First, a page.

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- Introduction to LGBTQIA+ Health
The National LGBT Health Education Center started conducting direct training and technical assistance with Federally Qualified Health Centers in 2014. This service was made possible by the expansion of our National Cooperative Agreement with the Health Resources and Services Administration to include technical assistance work. Since 2014, seventeen health centers in six states (Connecticut, Louisiana, Massachusetts, Mississippi, New York, and Texas) have participated in the assessment process.
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- Organizational Change
Lesbian, gay, bisexual, and transgender (LGBT) people come from all walks of life and experience many of the same health problems as non-LGBT people. This means that every organizational policy and procedure may impact the experience of LGBT people. To create an LGBT-affirming and inclusive environment, it is important to examine policies and procedures. This publication reviews some common updates to organizational forms and polices to create an affirming and inclusive environment for LGBT patients, and reviews strategies to modify procedures, behavior, and language to be inclusive of all patients.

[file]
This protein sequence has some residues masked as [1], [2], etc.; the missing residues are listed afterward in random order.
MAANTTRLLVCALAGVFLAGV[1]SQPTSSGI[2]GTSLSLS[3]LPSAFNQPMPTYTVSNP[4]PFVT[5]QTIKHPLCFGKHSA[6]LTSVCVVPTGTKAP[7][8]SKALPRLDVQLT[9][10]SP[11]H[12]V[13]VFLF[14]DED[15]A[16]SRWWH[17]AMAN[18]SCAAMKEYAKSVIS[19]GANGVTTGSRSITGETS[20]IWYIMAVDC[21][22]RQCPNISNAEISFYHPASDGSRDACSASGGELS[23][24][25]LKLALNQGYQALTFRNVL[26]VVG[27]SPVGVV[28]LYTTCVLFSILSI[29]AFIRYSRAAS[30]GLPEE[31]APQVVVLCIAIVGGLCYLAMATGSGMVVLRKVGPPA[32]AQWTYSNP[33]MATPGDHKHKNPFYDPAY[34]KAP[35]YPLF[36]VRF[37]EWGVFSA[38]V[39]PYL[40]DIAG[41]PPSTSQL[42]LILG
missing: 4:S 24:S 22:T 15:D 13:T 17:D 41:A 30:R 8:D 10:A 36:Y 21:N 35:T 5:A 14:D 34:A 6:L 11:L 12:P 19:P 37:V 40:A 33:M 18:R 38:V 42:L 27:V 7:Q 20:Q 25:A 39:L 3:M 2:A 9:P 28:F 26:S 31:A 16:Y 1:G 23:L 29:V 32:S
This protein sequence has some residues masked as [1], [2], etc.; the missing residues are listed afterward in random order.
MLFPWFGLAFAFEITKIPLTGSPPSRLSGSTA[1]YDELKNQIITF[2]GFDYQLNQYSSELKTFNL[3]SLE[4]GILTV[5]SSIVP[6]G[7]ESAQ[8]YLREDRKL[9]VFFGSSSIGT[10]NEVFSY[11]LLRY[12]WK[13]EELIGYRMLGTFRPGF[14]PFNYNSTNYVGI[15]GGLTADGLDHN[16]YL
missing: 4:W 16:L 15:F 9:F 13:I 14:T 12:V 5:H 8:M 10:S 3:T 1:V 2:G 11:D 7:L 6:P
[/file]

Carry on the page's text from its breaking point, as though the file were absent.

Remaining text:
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- Organizational Change
All members of a health care organization—front-line staff members, clinicians, and administrators—play a crucial role in offering an inclusive, affirming experience for all people, including those with non-binary gender identities. Everyone, no matter their gender identity or expression, appreciates friendly, courteous, and effective care. In addition, non-binary people, who have gender identities other than male or female, have unique needs when interacting with the health care system. Non-binary people face numerous health disparities as well as stigma, discrimination, and a lack of access to quality care. However, you do not need to specialize in non-binary health care to give your non-binary patients an affirming experience.